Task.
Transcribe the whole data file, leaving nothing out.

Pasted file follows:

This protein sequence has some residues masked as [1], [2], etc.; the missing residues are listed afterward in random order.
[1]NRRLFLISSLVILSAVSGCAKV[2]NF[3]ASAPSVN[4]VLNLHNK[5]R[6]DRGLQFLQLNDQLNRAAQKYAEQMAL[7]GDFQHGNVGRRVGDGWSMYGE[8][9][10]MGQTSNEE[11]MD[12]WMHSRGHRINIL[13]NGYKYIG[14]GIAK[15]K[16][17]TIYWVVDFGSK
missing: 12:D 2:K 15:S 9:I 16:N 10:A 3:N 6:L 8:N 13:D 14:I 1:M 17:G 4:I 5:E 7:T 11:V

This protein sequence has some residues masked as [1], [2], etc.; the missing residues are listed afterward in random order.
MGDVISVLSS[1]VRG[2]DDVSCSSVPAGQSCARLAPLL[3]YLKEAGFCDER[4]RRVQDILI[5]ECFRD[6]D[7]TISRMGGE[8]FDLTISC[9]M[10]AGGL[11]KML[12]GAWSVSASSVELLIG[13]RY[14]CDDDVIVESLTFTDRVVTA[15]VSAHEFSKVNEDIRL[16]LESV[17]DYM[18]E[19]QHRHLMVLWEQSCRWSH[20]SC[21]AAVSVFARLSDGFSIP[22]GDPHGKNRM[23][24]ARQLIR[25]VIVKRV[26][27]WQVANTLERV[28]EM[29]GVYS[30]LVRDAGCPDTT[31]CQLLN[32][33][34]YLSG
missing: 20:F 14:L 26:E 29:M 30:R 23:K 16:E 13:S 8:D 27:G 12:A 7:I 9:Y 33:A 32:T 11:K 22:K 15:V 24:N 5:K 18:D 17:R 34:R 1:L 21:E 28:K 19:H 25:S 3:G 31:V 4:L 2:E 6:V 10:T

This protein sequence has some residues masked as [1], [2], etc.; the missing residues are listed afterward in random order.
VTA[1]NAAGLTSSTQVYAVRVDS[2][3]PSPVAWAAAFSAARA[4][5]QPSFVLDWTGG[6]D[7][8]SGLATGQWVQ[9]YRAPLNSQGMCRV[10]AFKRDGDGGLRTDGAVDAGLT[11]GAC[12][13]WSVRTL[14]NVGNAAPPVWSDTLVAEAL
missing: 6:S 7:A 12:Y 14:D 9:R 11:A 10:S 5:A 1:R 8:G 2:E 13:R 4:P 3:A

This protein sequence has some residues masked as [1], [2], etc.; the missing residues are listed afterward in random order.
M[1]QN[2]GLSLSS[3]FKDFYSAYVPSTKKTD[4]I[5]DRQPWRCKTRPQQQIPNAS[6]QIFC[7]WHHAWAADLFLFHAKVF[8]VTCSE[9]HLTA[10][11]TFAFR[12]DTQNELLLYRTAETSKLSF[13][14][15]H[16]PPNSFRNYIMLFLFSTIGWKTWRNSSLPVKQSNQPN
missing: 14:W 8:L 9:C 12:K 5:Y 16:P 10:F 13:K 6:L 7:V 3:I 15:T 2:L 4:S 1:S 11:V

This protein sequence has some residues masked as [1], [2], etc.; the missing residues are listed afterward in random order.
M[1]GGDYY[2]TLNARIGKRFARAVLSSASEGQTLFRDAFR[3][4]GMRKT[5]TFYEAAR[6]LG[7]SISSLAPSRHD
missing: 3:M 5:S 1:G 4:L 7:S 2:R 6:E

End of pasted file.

This protein sequence has some residues masked as [1], [2], etc.; the missing residues are listed afterward in random order.
[1]NRRLFLISSLVILSAVSGCAKV[2]NF[3]ASAPSVN[4]VLNLHNK[5]R[6]DRGLQFLQLNDQLNRAAQKYAEQMAL[7]GDFQHGNVGRRVGDGWSMYGE[8][9][10]MGQTSNEE[11]MD[12]WMHSRGHRINIL[13]NGYKYIG[14]GIAK[15]K[16][17]TIYWVVDFGSK
missing: 12:D 2:K 15:S 9:I 16:N 10:A 3:N 6:L 8:N 13:D 14:I 1:M 17:G 4:I 5:E 7:T 11:V

This protein sequence has some residues masked as [1], [2], etc.; the missing residues are listed afterward in random order.
MGDVISVLSS[1]VRG[2]DDVSCSSVPAGQSCARLAPLL[3]YLKEAGFCDER[4]RRVQDILI[5]ECFRD[6]D[7]TISRMGGE[8]FDLTISC[9]M[10]AGGL[11]KML[12]GAWSVSASSVELLIG[13]RY[14]CDDDVIVESLTFTDRVVTA[15]VSAHEFSKVNEDIRL[16]LESV[17]DYM[18]E[19]QHRHLMVLWEQSCRWSH[20]SC[21]AAVSVFARLSDGFSIP[22]GDPHGKNRM[23][24]ARQLIR[25]VIVKRV[26][27]WQVANTLERV[28]EM[29]GVYS[30]LVRDAGCPDTT[31]CQLLN[32][33][34]YLSG
missing: 20:F 14:L 26:E 29:M 30:R 23:K 16:E 13:S 8:D 27:G 12:A 7:I 9:Y 33:A 32:T 11:K 22:K 15:V 24:N 5:K 18:D 17:R 34:R 1:L 21:E 28:K 19:H 25:S 3:G 31:V 4:L 2:E 6:V 10:T

This protein sequence has some residues masked as [1], [2], etc.; the missing residues are listed afterward in random order.
VTA[1]NAAGLTSSTQVYAVRVDS[2][3]PSPVAWAAAFSAARA[4][5]QPSFVLDWTGG[6]D[7][8]SGLATGQWVQ[9]YRAPLNSQGMCRV[10]AFKRDGDGGLRTDGAVDAGLT[11]GAC[12][13]WSVRTL[14]NVGNAAPPVWSDTLVAEAL
missing: 6:S 7:A 12:Y 14:D 9:R 11:A 10:S 5:A 1:R 8:G 2:E 13:R 4:P 3:A

This protein sequence has some residues masked as [1], [2], etc.; the missing residues are listed afterward in random order.
M[1]QN[2]GLSLSS[3]FKDFYSAYVPSTKKTD[4]I[5]DRQPWRCKTRPQQQIPNAS[6]QIFC[7]WHHAWAADLFLFHAKVF[8]VTCSE[9]HLTA[10][11]TFAFR[12]DTQNELLLYRTAETSKLSF[13][14][15]H[16]PPNSFRNYIMLFLFSTIGWKTWRNSSLPVKQSNQPN
missing: 14:W 8:L 9:C 12:K 5:Y 16:P 10:F 13:K 6:L 7:V 3:I 15:T 2:L 4:S 1:S 11:V

This protein sequence has some residues masked as [1], [2], etc.; the missing residues are listed afterward in random order.
M[1]GGDYY[2]TLNARIGKRFARAVLSSASEGQTLFRDAFR[3][4]GMRKT[5]TFYEAAR[6]LG[7]SISSLAPSRHD
missing: 3:M 5:S 1:G 4:L 7:S 2:R 6:E